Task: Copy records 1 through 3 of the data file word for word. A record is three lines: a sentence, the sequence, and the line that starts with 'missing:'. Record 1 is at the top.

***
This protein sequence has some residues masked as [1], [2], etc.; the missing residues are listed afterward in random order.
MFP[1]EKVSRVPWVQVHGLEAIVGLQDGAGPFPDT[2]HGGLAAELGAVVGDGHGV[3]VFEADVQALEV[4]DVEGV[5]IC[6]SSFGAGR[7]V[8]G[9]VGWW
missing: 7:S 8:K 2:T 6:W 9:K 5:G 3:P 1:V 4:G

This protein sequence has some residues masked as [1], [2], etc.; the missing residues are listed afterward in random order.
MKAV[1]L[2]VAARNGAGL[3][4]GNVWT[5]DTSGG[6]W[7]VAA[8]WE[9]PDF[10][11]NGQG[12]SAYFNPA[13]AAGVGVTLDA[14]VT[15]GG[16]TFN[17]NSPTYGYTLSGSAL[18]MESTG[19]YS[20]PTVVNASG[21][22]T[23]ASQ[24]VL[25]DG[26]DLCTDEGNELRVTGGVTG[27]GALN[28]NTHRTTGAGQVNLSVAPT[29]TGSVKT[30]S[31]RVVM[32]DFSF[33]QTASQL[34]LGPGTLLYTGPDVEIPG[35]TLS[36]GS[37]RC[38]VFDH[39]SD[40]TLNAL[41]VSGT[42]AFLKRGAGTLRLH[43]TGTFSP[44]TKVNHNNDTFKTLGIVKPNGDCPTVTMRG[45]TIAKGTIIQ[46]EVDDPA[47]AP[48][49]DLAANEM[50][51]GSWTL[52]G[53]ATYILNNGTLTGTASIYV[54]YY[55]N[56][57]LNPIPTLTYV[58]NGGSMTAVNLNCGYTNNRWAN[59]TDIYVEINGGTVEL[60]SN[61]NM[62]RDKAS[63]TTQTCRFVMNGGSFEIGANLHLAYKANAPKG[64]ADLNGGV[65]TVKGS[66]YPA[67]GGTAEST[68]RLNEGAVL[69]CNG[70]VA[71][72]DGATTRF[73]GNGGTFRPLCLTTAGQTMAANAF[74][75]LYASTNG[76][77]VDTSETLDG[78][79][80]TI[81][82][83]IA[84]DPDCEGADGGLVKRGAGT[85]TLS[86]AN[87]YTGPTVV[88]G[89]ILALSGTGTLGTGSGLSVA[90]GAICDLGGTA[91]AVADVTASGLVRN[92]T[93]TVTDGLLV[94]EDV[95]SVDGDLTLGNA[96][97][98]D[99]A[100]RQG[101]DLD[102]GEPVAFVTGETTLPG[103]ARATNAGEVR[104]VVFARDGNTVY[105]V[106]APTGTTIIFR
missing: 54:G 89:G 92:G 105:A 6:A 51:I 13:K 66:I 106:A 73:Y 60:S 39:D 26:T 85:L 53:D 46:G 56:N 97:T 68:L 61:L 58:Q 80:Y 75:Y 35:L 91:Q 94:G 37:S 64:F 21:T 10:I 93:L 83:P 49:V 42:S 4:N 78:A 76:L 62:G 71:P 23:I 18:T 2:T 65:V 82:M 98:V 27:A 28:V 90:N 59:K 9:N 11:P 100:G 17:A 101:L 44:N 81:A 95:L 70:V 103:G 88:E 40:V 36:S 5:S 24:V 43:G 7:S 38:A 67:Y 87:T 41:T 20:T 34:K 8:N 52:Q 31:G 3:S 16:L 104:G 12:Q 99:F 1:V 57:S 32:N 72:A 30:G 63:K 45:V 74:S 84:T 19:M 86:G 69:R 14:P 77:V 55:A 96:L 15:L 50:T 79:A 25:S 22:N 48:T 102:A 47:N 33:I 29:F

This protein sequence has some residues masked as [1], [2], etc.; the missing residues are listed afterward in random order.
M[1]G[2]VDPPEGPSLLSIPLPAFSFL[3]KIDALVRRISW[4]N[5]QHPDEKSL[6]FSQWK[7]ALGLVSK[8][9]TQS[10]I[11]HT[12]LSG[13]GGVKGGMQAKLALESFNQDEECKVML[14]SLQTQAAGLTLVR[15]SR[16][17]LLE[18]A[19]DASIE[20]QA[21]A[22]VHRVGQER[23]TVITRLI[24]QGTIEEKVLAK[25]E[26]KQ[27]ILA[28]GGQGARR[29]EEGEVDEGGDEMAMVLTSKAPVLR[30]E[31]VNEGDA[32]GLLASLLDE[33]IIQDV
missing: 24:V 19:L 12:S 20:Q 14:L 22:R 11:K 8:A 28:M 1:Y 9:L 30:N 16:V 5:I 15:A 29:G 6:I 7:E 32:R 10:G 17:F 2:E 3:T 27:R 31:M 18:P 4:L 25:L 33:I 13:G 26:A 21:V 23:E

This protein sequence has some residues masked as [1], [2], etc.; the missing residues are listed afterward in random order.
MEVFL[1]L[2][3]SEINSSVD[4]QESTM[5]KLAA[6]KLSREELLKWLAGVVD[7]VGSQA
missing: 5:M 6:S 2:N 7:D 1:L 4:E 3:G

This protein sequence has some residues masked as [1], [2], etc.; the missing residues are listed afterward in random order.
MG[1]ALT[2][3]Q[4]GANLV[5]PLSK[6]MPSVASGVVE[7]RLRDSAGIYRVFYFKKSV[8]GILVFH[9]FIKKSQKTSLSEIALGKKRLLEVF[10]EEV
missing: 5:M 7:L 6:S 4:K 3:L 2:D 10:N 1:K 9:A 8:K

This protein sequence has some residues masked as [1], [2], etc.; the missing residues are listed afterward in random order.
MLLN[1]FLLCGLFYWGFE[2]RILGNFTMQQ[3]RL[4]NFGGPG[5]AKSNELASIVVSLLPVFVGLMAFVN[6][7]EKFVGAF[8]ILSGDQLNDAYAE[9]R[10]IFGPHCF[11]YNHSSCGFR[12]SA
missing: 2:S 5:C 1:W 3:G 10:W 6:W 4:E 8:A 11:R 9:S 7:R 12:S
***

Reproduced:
This protein sequence has some residues masked as [1], [2], etc.; the missing residues are listed afterward in random order.
MFP[1]EKVSRVPWVQVHGLEAIVGLQDGAGPFPDT[2]HGGLAAELGAVVGDGHGV[3]VFEADVQALEV[4]DVEGV[5]IC[6]SSFGAGR[7]V[8]G[9]VGWW
missing: 7:S 8:K 2:T 6:W 9:K 5:G 3:P 1:V 4:G

This protein sequence has some residues masked as [1], [2], etc.; the missing residues are listed afterward in random order.
MKAV[1]L[2]VAARNGAGL[3][4]GNVWT[5]DTSGG[6]W[7]VAA[8]WE[9]PDF[10][11]NGQG[12]SAYFNPA[13]AAGVGVTLDA[14]VT[15]GG[16]TFN[17]NSPTYGYTLSGSAL[18]MESTG[19]YS[20]PTVVNASG[21][22]T[23]ASQ[24]VL[25]DG[26]DLCTDEGNELRVTGGVTG[27]GALN[28]NTHRTTGAGQVNLSVAPT[29]TGSVKT[30]S[31]RVVM[32]DFSF[33]QTASQL[34]LGPGTLLYTGPDVEIPG[35]TLS[36]GS[37]RC[38]VFDH[39]SD[40]TLNAL[41]VSGT[42]AFLKRGAGTLRLH[43]TGTFSP[44]TKVNHNNDTFKTLGIVKPNGDCPTVTMRG[45]TIAKGTIIQ[46]EVDDPA[47]AP[48][49]DLAANEM[50][51]GSWTL[52]G[53]ATYILNNGTLTGTASIYV[54]YY[55]N[56][57]LNPIPTLTYV[58]NGGSMTAVNLNCGYTNNRWAN[59]TDIYVEINGGTVEL[60]SN[61]NM[62]RDKAS[63]TTQTCRFVMNGGSFEIGANLHLAYKANAPKG[64]ADLNGGV[65]TVKGS[66]YPA[67]GGTAEST[68]RLNEGAVL[69]CNG[70]VA[71][72]DGATTRF[73]GNGGTFRPLCLTTAGQTMAANAF[74][75]LYASTNG[76][77]VDTSETLDG[78][79][80]TI[81][82][83]IA[84]DPDCEGADGGLVKRGAGT[85]TLS[86]AN[87]YTGPTVV[88]G[89]ILALSGTGTLGTGSGLSVA[90]GAICDLGGTA[91]AVADVTASGLVRN[92]T[93]TVTDGLLV[94]EDV[95]SVDGDLTLGNA[96][97][98]D[99]A[100]RQG[101]DLD[102]GEPVAFVTGETTLPG[103]ARATNAGEVR[104]VVFARDGNTVY[105]V[106]APTGTTIIFR
missing: 54:G 89:G 92:G 105:A 6:A 51:I 13:K 66:I 106:A 73:Y 60:S 39:D 26:T 85:L 53:D 46:G 56:N 97:T 68:L 61:L 58:Q 80:Y 75:Y 35:L 91:Q 94:G 37:S 64:F 21:T 10:I 93:L 83:P 49:V 42:S 4:N 78:A 76:L 62:G 71:P 23:I 18:T 2:T 65:V 82:M 98:V 27:A 28:V 90:N 59:K 9:N 11:P 100:G 17:A 101:L 44:N 81:A 95:L 70:V 103:G 88:E 40:V 36:S 5:S 24:V 43:G 7:S 38:A 67:Y 87:T 41:T 20:T 34:K 8:N 52:Q 31:G 3:S 16:L 104:G 12:Q 99:F 1:V 57:S 32:N 72:A 30:G 63:K 45:V 74:S 84:T 19:M 86:G 69:R 14:P 77:V 55:A 96:L 15:L 50:T 79:A 25:S 22:N 48:T 102:A 47:N 33:I 29:F

This protein sequence has some residues masked as [1], [2], etc.; the missing residues are listed afterward in random order.
M[1]G[2]VDPPEGPSLLSIPLPAFSFL[3]KIDALVRRISW[4]N[5]QHPDEKSL[6]FSQWK[7]ALGLVSK[8][9]TQS[10]I[11]HT[12]LSG[13]GGVKGGMQAKLALESFNQDEECKVML[14]SLQTQAAGLTLVR[15]SR[16][17]LLE[18]A[19]DASIE[20]QA[21]A[22]VHRVGQER[23]TVITRLI[24]QGTIEEKVLAK[25]E[26]KQ[27]ILA[28]GGQGARR[29]EEGEVDEGGDEMAMVLTSKAPVLR[30]E[31]VNEGDA[32]GLLASLLDE[33]IIQDV
missing: 24:V 19:L 12:S 20:Q 14:L 22:R 11:K 8:A 28:M 1:Y 9:L 30:N 16:V 5:I 15:A 29:G 6:I 7:E 32:R 10:G 17:F 2:E 3:T 27:R 31:M 18:P 4:L 25:L 33:I 13:G 26:A 21:V 23:E